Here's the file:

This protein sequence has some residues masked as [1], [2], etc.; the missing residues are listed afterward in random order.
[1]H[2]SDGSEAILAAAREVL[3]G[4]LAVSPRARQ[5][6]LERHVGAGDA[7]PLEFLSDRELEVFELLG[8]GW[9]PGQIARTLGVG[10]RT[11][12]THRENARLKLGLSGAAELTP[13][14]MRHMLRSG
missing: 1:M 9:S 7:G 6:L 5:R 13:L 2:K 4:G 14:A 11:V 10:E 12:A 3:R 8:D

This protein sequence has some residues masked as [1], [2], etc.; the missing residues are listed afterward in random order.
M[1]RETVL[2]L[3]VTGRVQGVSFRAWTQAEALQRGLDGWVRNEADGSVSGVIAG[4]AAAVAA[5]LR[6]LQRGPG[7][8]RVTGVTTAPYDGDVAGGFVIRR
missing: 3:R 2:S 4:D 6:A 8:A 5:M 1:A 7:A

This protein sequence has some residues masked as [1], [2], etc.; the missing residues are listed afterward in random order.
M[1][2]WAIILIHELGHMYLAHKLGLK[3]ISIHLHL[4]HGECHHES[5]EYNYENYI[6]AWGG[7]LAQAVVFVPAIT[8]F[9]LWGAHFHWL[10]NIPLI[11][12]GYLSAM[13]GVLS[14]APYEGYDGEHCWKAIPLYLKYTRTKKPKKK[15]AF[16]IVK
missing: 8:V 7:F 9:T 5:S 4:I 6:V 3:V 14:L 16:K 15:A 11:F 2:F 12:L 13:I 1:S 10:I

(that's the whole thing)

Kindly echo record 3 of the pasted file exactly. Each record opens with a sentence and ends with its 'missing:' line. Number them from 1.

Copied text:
This protein sequence has some residues masked as [1], [2], etc.; the missing residues are listed afterward in random order.
M[1][2]WAIILIHELGHMYLAHKLGLK[3]ISIHLHL[4]HGECHHES[5]EYNYENYI[6]AWGG[7]LAQAVVFVPAIT[8]F[9]LWGAHFHWL[10]NIPLI[11][12]GYLSAM[13]GVLS[14]APYEGYDGEHCWKAIPLYLKYTRTKKPKKK[15]AF[16]IVK
missing: 8:V 7:F 9:T 5:S 4:I 6:V 3:V 14:L 16:K 15:A 11:F 2:F 12:L 13:I 1:S 10:I